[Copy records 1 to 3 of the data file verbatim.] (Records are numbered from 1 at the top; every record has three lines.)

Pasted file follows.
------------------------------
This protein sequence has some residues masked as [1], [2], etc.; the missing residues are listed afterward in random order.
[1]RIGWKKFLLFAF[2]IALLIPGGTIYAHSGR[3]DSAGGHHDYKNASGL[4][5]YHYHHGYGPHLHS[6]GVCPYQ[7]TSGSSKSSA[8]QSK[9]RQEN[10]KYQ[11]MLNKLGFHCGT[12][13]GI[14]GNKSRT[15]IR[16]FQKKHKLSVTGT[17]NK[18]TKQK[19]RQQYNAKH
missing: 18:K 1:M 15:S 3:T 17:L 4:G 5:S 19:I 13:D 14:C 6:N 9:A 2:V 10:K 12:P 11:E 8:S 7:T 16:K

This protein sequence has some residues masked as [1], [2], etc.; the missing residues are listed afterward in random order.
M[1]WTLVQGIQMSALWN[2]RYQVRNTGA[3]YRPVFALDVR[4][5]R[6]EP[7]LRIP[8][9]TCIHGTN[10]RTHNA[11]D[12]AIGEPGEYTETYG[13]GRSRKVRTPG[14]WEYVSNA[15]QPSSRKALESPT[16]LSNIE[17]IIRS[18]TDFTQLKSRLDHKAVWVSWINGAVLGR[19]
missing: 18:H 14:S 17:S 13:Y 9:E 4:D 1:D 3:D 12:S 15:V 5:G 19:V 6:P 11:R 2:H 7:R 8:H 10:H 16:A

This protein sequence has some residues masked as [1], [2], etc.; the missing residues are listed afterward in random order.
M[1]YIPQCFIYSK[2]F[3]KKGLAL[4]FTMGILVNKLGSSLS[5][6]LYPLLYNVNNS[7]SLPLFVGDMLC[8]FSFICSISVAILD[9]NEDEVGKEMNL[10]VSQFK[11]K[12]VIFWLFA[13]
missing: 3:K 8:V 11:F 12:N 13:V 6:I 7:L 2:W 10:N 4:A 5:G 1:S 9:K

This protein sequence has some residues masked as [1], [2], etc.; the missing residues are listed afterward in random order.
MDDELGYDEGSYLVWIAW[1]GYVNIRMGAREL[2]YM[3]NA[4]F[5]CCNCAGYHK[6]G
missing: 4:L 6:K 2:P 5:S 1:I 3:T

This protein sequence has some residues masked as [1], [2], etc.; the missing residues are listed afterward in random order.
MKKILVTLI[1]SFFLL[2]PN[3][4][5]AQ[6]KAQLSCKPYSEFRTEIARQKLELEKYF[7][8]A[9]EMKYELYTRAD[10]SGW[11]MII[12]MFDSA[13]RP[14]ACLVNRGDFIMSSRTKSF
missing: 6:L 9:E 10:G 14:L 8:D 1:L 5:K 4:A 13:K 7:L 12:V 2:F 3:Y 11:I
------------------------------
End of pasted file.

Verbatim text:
This protein sequence has some residues masked as [1], [2], etc.; the missing residues are listed afterward in random order.
[1]RIGWKKFLLFAF[2]IALLIPGGTIYAHSGR[3]DSAGGHHDYKNASGL[4][5]YHYHHGYGPHLHS[6]GVCPYQ[7]TSGSSKSSA[8]QSK[9]RQEN[10]KYQ[11]MLNKLGFHCGT[12][13]GI[14]GNKSRT[15]IR[16]FQKKHKLSVTGT[17]NK[18]TKQK[19]RQQYNAKH
missing: 18:K 1:M 15:S 3:T 17:L 4:G 5:S 19:I 13:D 14:C 6:N 9:A 2:V 10:K 12:P 11:E 8:S 7:T 16:K

This protein sequence has some residues masked as [1], [2], etc.; the missing residues are listed afterward in random order.
M[1]WTLVQGIQMSALWN[2]RYQVRNTGA[3]YRPVFALDVR[4][5]R[6]EP[7]LRIP[8][9]TCIHGTN[10]RTHNA[11]D[12]AIGEPGEYTETYG[13]GRSRKVRTPG[14]WEYVSNA[15]QPSSRKALESPT[16]LSNIE[17]IIRS[18]TDFTQLKSRLDHKAVWVSWINGAVLGR[19]
missing: 18:H 14:S 17:S 13:Y 9:E 4:D 1:D 3:D 12:S 15:V 5:G 19:V 6:P 11:R 2:H 7:R 8:H 10:H 16:A

This protein sequence has some residues masked as [1], [2], etc.; the missing residues are listed afterward in random order.
M[1]YIPQCFIYSK[2]F[3]KKGLAL[4]FTMGILVNKLGSSLS[5][6]LYPLLYNVNNS[7]SLPLFVGDMLC[8]FSFICSISVAILD[9]NEDEVGKEMNL[10]VSQFK[11]K[12]VIFWLFA[13]
missing: 3:K 8:V 11:F 12:N 13:V 6:I 7:L 2:W 10:N 4:A 5:G 1:S 9:K